Sometime around ’bout the spring of ’79, it was, I was a ridin’ the bike through Death Valley on a Saturday night. After having a beer with some people from Luxemburg in the Furnace Creek Inn, I headed south. 11:30 at night found me pulled in to Badwater, the lowest point in North America.
What to do?
Walk out on the valley floor.
Blank, white flat. Check by taste. Salt.
The moon rose above the eastern wall and lit up the salt. Daylight, almost. Simply nothing was alive. Quiet. Very still. No bugs. Nothing. Just bright moonlight, bright ground and a long, long way to anything.
Rode south from there with no headlight for 50 miles until I hit the sack.
Wind the clock forward a few years. Scott’s 2 or so. Craig is 16, 17. We’re in the van and, for some reason, wandered by Death Valley. Full moon again. I say, “Let’s walk out from Badwater. It’s really strange.” We get to Badwater and find water. Lots of water. Seems like the whole valley floor is water. So much for our walk.
But wait! The water is warm. It’s ankle depth, maybe a bit more. What’s to stop us from walking out in it? There sure won’t be any sharp dropoffs in this pancake land.
So we did. I studied the sides of the valley, looking for signs of how far out we were. Half way? No idea, really. Hmmmm. Gleaming eyes from a coyote from the other side. Water climbed to knee height and the ground was getting pretty slick and squishy. Since Scott was sound asleep on my back it seemed like we had gone far enough.
We spent the night on the other side of the water – Lake Manly. We drove there.
Months later, I ordered a topo to find out the real situation. Yes! Looks like about a 6 or 7 mile walk across. That should be doable.
So, for a decade and a half I talked up the idea of walking across Death Valley. How many people can say they’ve done it, after all? Kids and life intervened, though. And Death Valley is not down the street, so the walk never happened.
But, in the late ’90’s Tom Boyle was at a show in Vegas, rented a car, and took a look. “Alex, you’re wrong. It’s not a flat, smooth, easy walk.” Tom described what sounded like the Devil’s Golf Course, an aptly named, rugged mess of land surface. I was so disappointed I didn’t even empathize with Tom’s disappointment.
So, another decade has gone by.
Badwater got a big, paved parking lot, a boardwalk, substantial pit toilets, the works.
Apparently, in Furnace Creek you can get a full-moon horse ride.
What’s the first few words of one of the signs at the big, paved Badwater parking lot? “The salt flats are always changing.”
This time I pulled in after a 14 hour drive at 11:30 under a cloud covered full moon sky.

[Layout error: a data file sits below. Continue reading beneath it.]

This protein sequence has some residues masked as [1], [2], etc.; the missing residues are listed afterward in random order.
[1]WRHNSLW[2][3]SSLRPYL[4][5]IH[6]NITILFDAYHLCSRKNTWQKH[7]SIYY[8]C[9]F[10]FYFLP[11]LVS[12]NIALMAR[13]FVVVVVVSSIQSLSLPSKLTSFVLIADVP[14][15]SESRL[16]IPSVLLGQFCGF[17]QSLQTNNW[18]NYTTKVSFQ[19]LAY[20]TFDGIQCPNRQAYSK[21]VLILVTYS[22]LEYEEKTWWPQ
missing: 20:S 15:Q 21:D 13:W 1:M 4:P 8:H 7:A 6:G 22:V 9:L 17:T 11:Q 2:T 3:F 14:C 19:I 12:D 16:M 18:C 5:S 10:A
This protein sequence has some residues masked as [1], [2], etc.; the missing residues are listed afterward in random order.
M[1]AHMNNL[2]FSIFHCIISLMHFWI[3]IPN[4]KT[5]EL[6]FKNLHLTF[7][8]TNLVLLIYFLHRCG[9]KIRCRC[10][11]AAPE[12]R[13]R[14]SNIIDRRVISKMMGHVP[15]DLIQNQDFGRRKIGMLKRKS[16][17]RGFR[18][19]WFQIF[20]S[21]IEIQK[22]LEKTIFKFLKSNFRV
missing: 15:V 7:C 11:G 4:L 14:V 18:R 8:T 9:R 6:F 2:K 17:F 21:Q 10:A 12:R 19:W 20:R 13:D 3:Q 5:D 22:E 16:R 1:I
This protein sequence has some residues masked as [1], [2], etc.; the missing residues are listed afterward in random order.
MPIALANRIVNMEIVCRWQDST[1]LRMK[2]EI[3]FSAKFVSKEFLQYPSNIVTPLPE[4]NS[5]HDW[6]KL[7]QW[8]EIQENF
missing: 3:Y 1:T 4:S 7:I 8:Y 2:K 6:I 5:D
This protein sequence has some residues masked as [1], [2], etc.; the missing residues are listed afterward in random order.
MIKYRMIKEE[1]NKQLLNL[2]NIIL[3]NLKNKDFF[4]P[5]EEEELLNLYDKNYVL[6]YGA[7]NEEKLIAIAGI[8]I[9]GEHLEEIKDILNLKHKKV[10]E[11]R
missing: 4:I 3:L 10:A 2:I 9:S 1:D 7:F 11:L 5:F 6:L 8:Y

No one there. I had kind of expected others to be trying this walk. Call it optimistic pessimism.
Toss extra Gatorades and Costco sport drinks in the day pack, put on shoes that can be thrown away, don’t bother checking the flashlight, and head west.
First half would look like this picture
if it were at the bottom of the sea. As it is, a flash picture can just show the surface. It can’t show the world. Even behind clouds the light is bright.
First input: Event horizon is 10 minutes. That is, if you see some surface change ahead as far can be seen, you will be there in 10 minutes. Such an horizon puts the lie to the idea that ship masts sinking on the horizon “prove” the absurd assertion that the world is round.
Second input: After a while, I looked up to see the mountains around the valley floor. The shapes and textures were very familiar. Apparently, they had not changed in 20+ years.
Third input: You can’t get lost. Well, duh. But, look at all the ways to orient. You cast a moon shadow. If you make a tube with your hands in front of one open eye, you still see the surface ridges shadowed by the moon. Stars are all over. Wind is blowing. Surface in many places is a flow. The floor is, after all, a large salty mud flat.
Fourth input: 3/4’s of the way over, the surface got a bit soft and slickish. And there were tracks. It had been much wetter some time. By stomping, I left tracks in only one or two small areas. Mostly, the ground may have sunk a bit under my step, but tracks? No.
Anyway, after an hour and 3 quarters, I hit stuff that threatened to turn in to what Tom found. Dang. If this ground were volcanic rock, it would be the shoe shredding stuff.
My calculation was that if the valley were 6 or 7 miles across, then 2 hours, maybe 2.5 hours, should get me across to the west side road. At a hair under 2 hours the surface was quite unpleasant, and I began to think of what would happen if I twisted an ankle AND bongoed my other knee. Hmmm. Let’s say it takes 5 times as long to travel, at best. That puts me out on the whitest salt flat under a pretty good sun. That could get interesting.
So I was seriously considering spinning around. There’s really not a lot of purpose to the walk, anyway.
Then I stumbled on a small, dead bush.
On and on. Ah, what looks like it might be a road line.
10 minutes. No. They are big bushes.
5 long, long minutes. Bang. Road.
Drink a little.
Big decision: Do I wait for someone to come by and bum a ride back to the car? Or do I trudge back? Remember, I live in a world in which someone *may* come by. Heck, people probably come by there at 2 in the morning on Sunday nights in April every decade or so. So the odds are good. But, the sky cleared and the moon was free.
Anyway, whoever was coming by was probably hanging out around the turn a few miles to the south, waiting for me to get out of the road. So, it seemed like a good idea to just walk back.
Long walk. I got kind of tired at the end and strolled. Got back at 5.
As I drove away from Badwater, the moon went behind the clouds. I drove for a few minutes, gave up, pulled off and slept.
Everyone should have a few Death Valley full moon crossings in their lives.